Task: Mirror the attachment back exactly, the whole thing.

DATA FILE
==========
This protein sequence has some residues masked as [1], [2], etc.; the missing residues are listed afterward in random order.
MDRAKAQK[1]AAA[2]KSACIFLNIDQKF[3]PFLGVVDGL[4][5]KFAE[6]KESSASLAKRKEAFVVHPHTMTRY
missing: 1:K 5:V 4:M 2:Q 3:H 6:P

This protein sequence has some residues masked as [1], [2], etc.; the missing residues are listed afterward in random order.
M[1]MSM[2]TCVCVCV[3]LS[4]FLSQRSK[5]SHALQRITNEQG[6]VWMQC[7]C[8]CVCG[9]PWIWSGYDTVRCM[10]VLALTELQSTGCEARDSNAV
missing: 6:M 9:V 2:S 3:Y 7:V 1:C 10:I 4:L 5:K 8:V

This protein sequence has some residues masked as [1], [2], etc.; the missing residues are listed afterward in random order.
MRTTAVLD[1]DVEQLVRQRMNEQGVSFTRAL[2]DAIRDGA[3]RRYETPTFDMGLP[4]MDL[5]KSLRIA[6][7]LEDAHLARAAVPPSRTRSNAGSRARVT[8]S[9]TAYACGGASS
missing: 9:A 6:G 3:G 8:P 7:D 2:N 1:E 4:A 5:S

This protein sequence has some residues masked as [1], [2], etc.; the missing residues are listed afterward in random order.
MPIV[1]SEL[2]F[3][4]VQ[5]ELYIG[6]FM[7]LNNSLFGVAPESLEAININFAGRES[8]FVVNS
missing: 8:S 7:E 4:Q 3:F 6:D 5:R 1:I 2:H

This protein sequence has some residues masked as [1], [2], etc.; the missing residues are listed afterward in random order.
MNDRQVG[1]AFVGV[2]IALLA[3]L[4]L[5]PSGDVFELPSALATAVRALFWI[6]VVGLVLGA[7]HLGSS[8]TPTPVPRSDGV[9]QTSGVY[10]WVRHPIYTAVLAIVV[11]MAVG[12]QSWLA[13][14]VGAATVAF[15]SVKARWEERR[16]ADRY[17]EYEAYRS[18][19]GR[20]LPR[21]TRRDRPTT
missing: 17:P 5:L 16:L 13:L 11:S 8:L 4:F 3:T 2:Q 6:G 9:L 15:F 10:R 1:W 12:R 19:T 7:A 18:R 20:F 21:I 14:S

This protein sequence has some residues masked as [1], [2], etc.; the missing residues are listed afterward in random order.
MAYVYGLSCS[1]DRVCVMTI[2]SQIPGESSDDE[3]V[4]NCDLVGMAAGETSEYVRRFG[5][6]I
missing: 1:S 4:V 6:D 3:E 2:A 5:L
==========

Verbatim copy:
This protein sequence has some residues masked as [1], [2], etc.; the missing residues are listed afterward in random order.
MDRAKAQK[1]AAA[2]KSACIFLNIDQKF[3]PFLGVVDGL[4][5]KFAE[6]KESSASLAKRKEAFVVHPHTMTRY
missing: 1:K 5:V 4:M 2:Q 3:H 6:P

This protein sequence has some residues masked as [1], [2], etc.; the missing residues are listed afterward in random order.
M[1]MSM[2]TCVCVCV[3]LS[4]FLSQRSK[5]SHALQRITNEQG[6]VWMQC[7]C[8]CVCG[9]PWIWSGYDTVRCM[10]VLALTELQSTGCEARDSNAV
missing: 6:M 9:V 2:S 3:Y 7:V 1:C 10:I 4:L 5:K 8:V

This protein sequence has some residues masked as [1], [2], etc.; the missing residues are listed afterward in random order.
MRTTAVLD[1]DVEQLVRQRMNEQGVSFTRAL[2]DAIRDGA[3]RRYETPTFDMGLP[4]MDL[5]KSLRIA[6][7]LEDAHLARAAVPPSRTRSNAGSRARVT[8]S[9]TAYACGGASS
missing: 9:A 6:G 3:G 8:P 7:D 2:N 1:E 4:A 5:S

This protein sequence has some residues masked as [1], [2], etc.; the missing residues are listed afterward in random order.
MPIV[1]SEL[2]F[3][4]VQ[5]ELYIG[6]FM[7]LNNSLFGVAPESLEAININFAGRES[8]FVVNS
missing: 8:S 7:E 4:Q 3:F 6:D 5:R 1:I 2:H

This protein sequence has some residues masked as [1], [2], etc.; the missing residues are listed afterward in random order.
MNDRQVG[1]AFVGV[2]IALLA[3]L[4]L[5]PSGDVFELPSALATAVRALFWI[6]VVGLVLGA[7]HLGSS[8]TPTPVPRSDGV[9]QTSGVY[10]WVRHPIYTAVLAIVV[11]MAVG[12]QSWLA[13][14]VGAATVAF[15]SVKARWEERR[16]ADRY[17]EYEAYRS[18][19]GR[20]LPR[21]TRRDRPTT
missing: 17:P 5:L 16:L 13:L 11:S 8:L 4:F 3:T 2:Q 6:G 9:L 15:F 10:R 1:W 12:R 19:T 7:A 18:R 20:F 21:I 14:S

This protein sequence has some residues masked as [1], [2], etc.; the missing residues are listed afterward in random order.
MAYVYGLSCS[1]DRVCVMTI[2]SQIPGESSDDE[3]V[4]NCDLVGMAAGETSEYVRRFG[5][6]I
missing: 1:S 4:V 6:D 3:E 2:A 5:L